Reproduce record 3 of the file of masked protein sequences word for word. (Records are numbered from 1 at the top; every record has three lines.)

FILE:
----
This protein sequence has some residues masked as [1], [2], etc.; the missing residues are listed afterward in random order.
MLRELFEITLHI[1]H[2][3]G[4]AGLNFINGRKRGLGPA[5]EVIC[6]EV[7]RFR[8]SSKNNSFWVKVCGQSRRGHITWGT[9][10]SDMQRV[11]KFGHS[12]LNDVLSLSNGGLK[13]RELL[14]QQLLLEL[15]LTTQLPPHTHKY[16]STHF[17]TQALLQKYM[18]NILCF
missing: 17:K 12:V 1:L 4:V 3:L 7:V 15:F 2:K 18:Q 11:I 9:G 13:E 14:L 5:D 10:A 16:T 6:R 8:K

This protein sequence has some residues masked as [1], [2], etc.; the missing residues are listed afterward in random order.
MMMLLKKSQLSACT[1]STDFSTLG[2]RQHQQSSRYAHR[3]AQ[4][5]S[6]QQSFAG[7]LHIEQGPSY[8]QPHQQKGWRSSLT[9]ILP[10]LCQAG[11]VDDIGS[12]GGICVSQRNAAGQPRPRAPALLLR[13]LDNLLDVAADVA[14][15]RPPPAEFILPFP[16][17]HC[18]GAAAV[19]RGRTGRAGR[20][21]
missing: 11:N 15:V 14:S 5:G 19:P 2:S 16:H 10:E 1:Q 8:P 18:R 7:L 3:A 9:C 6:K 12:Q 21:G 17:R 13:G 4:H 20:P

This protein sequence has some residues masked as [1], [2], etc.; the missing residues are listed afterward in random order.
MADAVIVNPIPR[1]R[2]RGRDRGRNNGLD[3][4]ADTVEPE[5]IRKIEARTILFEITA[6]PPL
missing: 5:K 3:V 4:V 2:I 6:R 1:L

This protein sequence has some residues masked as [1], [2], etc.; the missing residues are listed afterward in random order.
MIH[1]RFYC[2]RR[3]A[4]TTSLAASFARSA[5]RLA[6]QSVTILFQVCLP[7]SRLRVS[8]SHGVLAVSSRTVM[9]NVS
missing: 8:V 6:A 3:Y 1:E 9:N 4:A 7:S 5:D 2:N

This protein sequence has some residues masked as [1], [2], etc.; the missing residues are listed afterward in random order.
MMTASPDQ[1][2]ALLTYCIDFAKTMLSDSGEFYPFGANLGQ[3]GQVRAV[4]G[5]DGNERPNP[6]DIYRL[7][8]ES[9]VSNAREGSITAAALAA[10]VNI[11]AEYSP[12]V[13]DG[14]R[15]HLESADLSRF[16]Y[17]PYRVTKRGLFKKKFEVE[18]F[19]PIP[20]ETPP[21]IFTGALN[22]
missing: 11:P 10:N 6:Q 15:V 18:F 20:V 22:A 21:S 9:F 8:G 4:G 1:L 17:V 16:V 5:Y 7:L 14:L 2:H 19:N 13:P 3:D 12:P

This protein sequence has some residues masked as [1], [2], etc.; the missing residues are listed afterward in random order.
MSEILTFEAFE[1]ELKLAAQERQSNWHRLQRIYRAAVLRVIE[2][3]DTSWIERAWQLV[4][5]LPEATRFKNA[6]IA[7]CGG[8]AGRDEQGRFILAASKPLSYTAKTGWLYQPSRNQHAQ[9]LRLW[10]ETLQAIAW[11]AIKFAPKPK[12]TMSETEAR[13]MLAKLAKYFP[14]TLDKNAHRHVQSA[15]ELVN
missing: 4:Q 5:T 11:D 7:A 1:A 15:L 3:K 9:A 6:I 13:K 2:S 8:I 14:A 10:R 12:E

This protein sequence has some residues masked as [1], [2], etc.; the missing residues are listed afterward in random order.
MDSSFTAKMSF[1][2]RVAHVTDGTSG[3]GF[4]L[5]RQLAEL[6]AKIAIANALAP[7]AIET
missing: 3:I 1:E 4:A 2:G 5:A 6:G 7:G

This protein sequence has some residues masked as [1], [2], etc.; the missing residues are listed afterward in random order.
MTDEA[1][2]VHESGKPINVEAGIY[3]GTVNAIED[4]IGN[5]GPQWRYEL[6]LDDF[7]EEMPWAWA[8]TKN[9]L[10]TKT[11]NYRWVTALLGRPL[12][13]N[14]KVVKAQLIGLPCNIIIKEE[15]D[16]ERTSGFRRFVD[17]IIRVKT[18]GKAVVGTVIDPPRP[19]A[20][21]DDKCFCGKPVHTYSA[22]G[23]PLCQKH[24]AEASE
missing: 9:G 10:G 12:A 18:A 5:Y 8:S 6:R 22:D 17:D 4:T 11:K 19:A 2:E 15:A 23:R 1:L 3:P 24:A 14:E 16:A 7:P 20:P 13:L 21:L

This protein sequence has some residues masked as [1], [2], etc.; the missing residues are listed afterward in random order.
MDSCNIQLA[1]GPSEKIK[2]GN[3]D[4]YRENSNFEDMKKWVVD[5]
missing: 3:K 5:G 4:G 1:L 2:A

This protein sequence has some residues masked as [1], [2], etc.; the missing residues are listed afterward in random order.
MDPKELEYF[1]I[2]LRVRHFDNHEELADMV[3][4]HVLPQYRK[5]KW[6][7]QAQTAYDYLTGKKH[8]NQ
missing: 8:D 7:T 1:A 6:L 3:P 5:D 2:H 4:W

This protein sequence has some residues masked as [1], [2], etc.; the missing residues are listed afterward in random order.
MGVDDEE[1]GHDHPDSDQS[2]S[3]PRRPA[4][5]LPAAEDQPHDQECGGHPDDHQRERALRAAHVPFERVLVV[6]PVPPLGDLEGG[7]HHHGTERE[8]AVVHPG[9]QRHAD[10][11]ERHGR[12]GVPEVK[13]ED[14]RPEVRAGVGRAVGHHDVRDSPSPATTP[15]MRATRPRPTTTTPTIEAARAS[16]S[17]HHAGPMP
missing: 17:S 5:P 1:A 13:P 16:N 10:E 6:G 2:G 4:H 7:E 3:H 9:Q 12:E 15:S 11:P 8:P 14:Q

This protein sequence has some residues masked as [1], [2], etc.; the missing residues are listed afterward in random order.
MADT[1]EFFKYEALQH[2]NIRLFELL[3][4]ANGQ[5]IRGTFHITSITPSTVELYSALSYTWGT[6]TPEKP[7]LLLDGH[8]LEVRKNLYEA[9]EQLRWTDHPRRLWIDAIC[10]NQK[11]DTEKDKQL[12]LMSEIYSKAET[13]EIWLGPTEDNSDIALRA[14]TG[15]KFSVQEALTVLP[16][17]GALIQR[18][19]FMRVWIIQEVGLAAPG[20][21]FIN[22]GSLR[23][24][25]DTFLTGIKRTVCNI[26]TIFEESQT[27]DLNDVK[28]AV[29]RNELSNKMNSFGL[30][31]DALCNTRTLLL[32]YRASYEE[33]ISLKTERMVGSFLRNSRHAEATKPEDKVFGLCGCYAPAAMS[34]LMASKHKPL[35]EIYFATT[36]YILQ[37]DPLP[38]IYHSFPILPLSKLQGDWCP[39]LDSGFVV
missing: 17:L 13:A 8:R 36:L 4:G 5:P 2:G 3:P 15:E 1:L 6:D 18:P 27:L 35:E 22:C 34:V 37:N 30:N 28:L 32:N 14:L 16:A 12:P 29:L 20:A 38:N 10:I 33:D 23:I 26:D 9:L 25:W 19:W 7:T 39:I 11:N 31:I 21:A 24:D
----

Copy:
This protein sequence has some residues masked as [1], [2], etc.; the missing residues are listed afterward in random order.
MADAVIVNPIPR[1]R[2]RGRDRGRNNGLD[3][4]ADTVEPE[5]IRKIEARTILFEITA[6]PPL
missing: 5:K 3:V 4:V 2:I 6:R 1:L